Apple IIe restoration project (where can I get parts?)

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Joined: Feb 11 2004
Posts: 46

Hello,

My little girl is getting my Apple IIe. Here's the restoration project in a nutshell.

1) Keyswitches. Some keys don't work. Anyone know where to order keyswitches, or a Rev. B keyboard? Also, I plan to resolder some of the keys in case the problem lies in a breakage of the solder connection. Keyswitch leads may have worked loose from the solder over the years.

2) Fix the joystick reader. The NE558 quad timer's socket went out on me. I soldered a newer NE558 to the board, realized it was actually bad from a previous incident, and now will desolder and replace the socket. I'll then put in the original NE558 from 1983 (which I mistakenly diagnosed as bad, when it was the socket in fact that was bad).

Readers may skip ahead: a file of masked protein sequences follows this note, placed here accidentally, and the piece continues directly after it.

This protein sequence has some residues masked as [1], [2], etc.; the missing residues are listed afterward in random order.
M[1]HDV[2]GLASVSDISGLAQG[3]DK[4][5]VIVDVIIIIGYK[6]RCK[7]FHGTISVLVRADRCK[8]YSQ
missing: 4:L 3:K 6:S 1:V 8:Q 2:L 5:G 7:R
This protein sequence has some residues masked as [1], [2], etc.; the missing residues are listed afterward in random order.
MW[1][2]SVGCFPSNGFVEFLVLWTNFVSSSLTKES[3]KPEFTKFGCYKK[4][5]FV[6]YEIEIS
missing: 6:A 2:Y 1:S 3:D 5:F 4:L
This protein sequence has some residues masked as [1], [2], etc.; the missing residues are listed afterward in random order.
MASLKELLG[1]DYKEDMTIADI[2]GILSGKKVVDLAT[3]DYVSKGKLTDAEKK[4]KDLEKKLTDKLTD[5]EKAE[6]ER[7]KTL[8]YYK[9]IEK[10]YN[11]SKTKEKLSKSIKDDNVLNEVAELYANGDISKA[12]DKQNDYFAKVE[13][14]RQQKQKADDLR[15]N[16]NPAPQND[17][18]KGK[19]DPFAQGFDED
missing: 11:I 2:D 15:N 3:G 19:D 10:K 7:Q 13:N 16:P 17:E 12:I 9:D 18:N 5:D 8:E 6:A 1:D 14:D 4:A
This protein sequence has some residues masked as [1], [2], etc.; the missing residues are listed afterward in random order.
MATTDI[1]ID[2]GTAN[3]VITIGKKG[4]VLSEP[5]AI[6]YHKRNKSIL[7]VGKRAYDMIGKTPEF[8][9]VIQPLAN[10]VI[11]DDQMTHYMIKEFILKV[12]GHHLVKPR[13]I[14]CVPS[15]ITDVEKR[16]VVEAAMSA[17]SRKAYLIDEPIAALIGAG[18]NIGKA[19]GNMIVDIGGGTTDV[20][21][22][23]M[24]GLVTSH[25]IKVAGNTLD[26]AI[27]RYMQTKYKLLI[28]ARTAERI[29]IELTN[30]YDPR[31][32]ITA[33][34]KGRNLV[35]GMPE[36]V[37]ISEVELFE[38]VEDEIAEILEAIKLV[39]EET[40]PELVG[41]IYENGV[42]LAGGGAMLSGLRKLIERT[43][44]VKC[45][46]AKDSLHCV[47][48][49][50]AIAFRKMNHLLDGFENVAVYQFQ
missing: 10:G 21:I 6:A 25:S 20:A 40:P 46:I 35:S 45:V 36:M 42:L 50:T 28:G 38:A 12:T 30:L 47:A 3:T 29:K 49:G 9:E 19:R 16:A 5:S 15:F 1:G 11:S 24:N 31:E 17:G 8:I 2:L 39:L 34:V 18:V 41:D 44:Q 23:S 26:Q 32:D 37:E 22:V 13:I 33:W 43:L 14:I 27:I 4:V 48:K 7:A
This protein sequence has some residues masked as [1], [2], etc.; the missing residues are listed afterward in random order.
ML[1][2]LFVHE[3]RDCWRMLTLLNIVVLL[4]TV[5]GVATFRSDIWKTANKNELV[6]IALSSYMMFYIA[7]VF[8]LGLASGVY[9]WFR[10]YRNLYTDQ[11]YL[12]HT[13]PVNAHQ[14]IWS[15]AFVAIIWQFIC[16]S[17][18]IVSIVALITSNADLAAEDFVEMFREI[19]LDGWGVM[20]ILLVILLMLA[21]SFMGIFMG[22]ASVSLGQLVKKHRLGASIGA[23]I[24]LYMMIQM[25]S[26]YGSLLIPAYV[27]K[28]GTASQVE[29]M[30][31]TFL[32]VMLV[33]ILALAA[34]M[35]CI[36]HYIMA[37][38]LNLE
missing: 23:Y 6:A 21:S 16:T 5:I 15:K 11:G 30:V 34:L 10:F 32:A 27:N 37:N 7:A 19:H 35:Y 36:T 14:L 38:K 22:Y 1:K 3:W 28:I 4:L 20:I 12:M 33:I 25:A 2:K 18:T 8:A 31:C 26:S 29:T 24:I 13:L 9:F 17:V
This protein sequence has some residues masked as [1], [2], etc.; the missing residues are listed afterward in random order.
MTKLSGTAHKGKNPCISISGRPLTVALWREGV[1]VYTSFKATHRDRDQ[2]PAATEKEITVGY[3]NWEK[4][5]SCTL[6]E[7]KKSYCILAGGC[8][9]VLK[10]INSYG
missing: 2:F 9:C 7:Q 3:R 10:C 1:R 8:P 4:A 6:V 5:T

3) The biggie: Video goes out. I've traced this cause to a loose socket: When I hold the motherboard out of the case by two corners, I get video consistenly. When I turn it or hold it differently, video goes away. So there's another bad socket -- somewhere. Continuity tests between IC pins and solder points on contralateral side of motherboard fall victim to the Heisenburg Uncertainty Principle: Am I making it connect by touching a multimeter lead to it?

So, I need to know where to get replacement keyswitches, and if anyone knows what the keyswitch (for the "S"-key, for example) is called. Is it an "Alps long-stem"?